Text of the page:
My son-in-law this week sent his mother a short video showing President Biden in situations where he lies. The video is a collection of clips covering various years and situations. For instance, in one clip President Biden is shown talking to a woman and man who stand next to a white truck. His back is to the camera, but he is clearly heard saying that he understands the life of being a long-distant driver because he once drove “a big rig.” In another clip he is speaking to a group of Black students, and he tells them that he got his start at Delaware State, the historically black college in Delaware. The video, while brief, shows President Biden telling more than one lie. It is not a video to be proud of, and it certainly puts President Biden in a compromising position, and it questions his veracity.
The video reminds me of other lies told by prominent people. Secretary Clinton told us that her plane on landing in Bosnia was under sniper fire and she had to run to safety on the tarmac. Brian Williams stated that the helicopter in which he was riding had been fired upon by enemy forces in Iraq.
There is no shortage, unfortunately, of politicians and famous folks telling lies. But I offer that there are at least two types of lies-one embellishes the speaker in some way or is an attempt to protect the speaker. Secretary Clinton lied to make herself appear, it seems, to have experienced first hand the threat of death by an enemy, while her husband lied to save his skin. Brian William’s lie was also one to enhance his standing as a fearless reporter. I suggest that a viewer may, after watching the video about President Biden, conclude that each of his lies are told to embellish his standing with his audience.
However, I suggest that not all lies are equal. Some lies, like Williams’ lie, hurt no one but the speaker, and he received consequences because of his lie. The lie about Bosnia hurt only Secretary Clinton. The exposed lies tarnished the reputations of those two, but only harmed the speaker. Herschel Walker lied about his academic record at the University of Georgia, and Madison Cawthorne lied about his being accepted to the Naval Academy. Lies that should force voters to doubt the speaker, but that may not happen, and certainly did not impede Cawthorne’s being elected. Like the lies of President Biden in the video, some of the lies of Walker, Williams, and others are easy to fact check. Why tell such a lie?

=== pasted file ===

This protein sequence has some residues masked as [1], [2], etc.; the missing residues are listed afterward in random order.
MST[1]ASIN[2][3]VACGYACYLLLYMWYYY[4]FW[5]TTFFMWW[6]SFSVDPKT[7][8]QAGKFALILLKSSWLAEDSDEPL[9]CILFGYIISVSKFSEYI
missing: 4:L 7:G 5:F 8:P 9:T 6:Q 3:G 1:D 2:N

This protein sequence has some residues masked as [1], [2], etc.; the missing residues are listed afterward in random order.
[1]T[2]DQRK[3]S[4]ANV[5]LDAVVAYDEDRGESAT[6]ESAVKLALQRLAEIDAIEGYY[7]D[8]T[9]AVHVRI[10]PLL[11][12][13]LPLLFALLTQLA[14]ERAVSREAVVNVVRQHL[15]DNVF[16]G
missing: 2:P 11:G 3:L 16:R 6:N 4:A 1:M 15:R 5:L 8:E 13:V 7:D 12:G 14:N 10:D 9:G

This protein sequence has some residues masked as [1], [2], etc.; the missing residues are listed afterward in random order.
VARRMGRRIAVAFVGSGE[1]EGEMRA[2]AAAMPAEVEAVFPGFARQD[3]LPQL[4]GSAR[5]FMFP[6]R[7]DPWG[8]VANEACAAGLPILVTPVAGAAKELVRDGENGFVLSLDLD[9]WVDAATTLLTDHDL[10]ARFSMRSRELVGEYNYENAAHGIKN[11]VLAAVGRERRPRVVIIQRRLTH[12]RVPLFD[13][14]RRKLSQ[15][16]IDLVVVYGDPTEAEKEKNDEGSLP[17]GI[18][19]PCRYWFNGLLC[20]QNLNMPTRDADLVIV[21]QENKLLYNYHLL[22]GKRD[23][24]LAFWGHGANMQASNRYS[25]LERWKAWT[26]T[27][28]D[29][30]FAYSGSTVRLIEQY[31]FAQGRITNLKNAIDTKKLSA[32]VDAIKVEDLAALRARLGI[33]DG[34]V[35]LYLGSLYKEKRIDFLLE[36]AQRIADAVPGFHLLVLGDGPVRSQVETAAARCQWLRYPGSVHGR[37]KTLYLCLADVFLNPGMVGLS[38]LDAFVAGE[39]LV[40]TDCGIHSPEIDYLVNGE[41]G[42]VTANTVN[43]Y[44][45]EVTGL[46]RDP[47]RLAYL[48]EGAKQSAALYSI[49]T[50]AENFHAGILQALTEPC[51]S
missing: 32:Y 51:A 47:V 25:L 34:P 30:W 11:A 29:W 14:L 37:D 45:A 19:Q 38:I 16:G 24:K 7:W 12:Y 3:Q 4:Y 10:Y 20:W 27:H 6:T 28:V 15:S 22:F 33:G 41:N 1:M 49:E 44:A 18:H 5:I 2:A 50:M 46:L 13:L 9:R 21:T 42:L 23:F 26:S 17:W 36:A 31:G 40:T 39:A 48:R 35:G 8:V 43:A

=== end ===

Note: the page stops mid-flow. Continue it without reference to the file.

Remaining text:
President Trump lied from his term’s beginning when he lied about the size of the crowd at his inauguration. Why lie about something so easy to check? But it seems that President Trump, in the words of his past lawyer, “Lies like most people breathe.” And not all of his lies are equal. For instance, then inauguration lie is just a sad window into the man’s soul, but his lies about the COVID epidemic, his lies about Putin, his lies about the drove of materials he removed illegally from the White House, threaten our country and its citizens.
While I understand President Clinton’s lie told to protect himself and Walker’s lies about the women in his past life, I do not condone their lies and view them as reasons to disqualify those men from public office. They lie to cover a wrong. However, Trump’s lie about his inauguration crowd and others like this from Biden, Cawthorne, and Walker should be forgiven as silly and inconsequential.
But a lie about classified documents or COVID or Putin’s friendship are cause for removal.